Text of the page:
Oil price dropping 50% or more in a few months should be good news for the economies of consuming countries. Thus, we are flooded with the econometrics of the expected raise in national GDP; and daily presented with the goodies that cheap oil will deliver to economic growth (here a “moderate” view). That we will benefit in the short term may be a fact (history will tell); and how much we will benefit we can thus leave to modelling.
That there may also be downsides seems however to attract less interest and literature. And unfortunately downsides there are, and may be as bad as to overcome short-term benefits.
To start with, what is good for the consumer is not good for the producer. In most of the producing countries, oil revenues are the core of the State budget. Cheaper oil means less investment and less welfare spending. Ultimately, it may turn into social unrest, political instability and disruption. In some OPEC countries, cheap oil could fuel Islamic radicalism. In Russia it could fuel social turmoil, and a further upsurge of nationalism and divide from the West. It would be foolish to even imagine that this is none of our business.
From the “geopolitic” to the “economic” (potential) downside. Cheap oil in Europe could propel (and it is in fact starting to propel) an energy-driven deflation. Deflation itself may not offset the goodies; but it will certainly reduce their scope, inter alia by affecting consumption and investment and making private and public debt reduction harder.
Next, cheap oil and the energy cycle. Or, to put it technically, cheap oil and reserves replacement. Most of the “easy” oil has been, or is being, produced. Conversely, most of the investments in “new” oil (e.g., ultra-deep waters) become viable only if the price expectations move back in the direction of the 100 dollars benchmark. Goldman Sachs estimates that a 70 $/bbl price would delay or cancel $930 billion worth of already-planned investments; and we may add that at today’s price activities would almost freeze. If investment stops, the pendulum will at some point swing from today’s oversupply to the undersupply of tomorrow; and may do so abruptly and take us into price volatility and potentially into a price spike.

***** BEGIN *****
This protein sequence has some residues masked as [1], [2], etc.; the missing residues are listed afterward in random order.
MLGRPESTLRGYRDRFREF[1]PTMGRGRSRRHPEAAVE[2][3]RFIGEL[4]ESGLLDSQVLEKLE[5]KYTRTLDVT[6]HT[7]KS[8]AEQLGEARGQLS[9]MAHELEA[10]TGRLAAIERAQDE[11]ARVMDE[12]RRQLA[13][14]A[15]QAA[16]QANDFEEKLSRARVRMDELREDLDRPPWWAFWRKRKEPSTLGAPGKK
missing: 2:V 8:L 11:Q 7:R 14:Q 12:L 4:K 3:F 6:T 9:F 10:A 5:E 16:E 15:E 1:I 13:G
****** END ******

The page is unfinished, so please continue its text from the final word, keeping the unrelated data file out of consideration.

Oil prices will rise again at some point and a new investment cycle will follow. How fast depends on how the industry will be reshaped. International oil companies are willing to downsize and many expects a new round of M&A. US independents are struggling with financing, while UK-listed independents find themselves too exposed on exploration. After years of fat-cows, the outlook for oilfield service companies is dramatically changing, while national oil companies will still need foreign expertise to develop complex fields.
Lastly, cheap oil and going green (or at least going carbon-free). Before the slump, IEA was forecasting (WEO 2014) that in 2040 we would still have been dependent from carbon energy sources for no less than 74% of our needs. Cheap oil makes us potentially more carbon dependent (at least in the short term). It makes carbon-intensive energy cheaper and therefore further slows the process of its substitution with other sources; while on the other hand fostering an increase in its own consumption. If cheap is temporary, it could leave almost undetectable traces; but if (as some suggest) cheap is here to stay it could then seriously delay or damage the process.
For more than three years, the economies of both producers and consumers have adjusted to a price slightly above $100/bbl; and the price, notwithstanding disruptions in some producing countries, has remained stable throughout the period. Now oversupply makes us enjoy a demand-driven market and experience the 50 dollars euphoria. At some point, however, it could swing abruptly the other way; and it may do so after leaving some scars on our environment and some higher level of unrest in a few producing countries.
While enjoying cheap oil, one wonders whether we should start discussing ways and policies (if any) to restrain its effects on consumption and to limit the potential that the counterswing induce a shock. There may be none; and we would be left with leaving to demand and supply to rebalance. But we may anyway be better off if we succeed in making cheap price less cheap. The real evil is not a high price. The real evil is price volatility.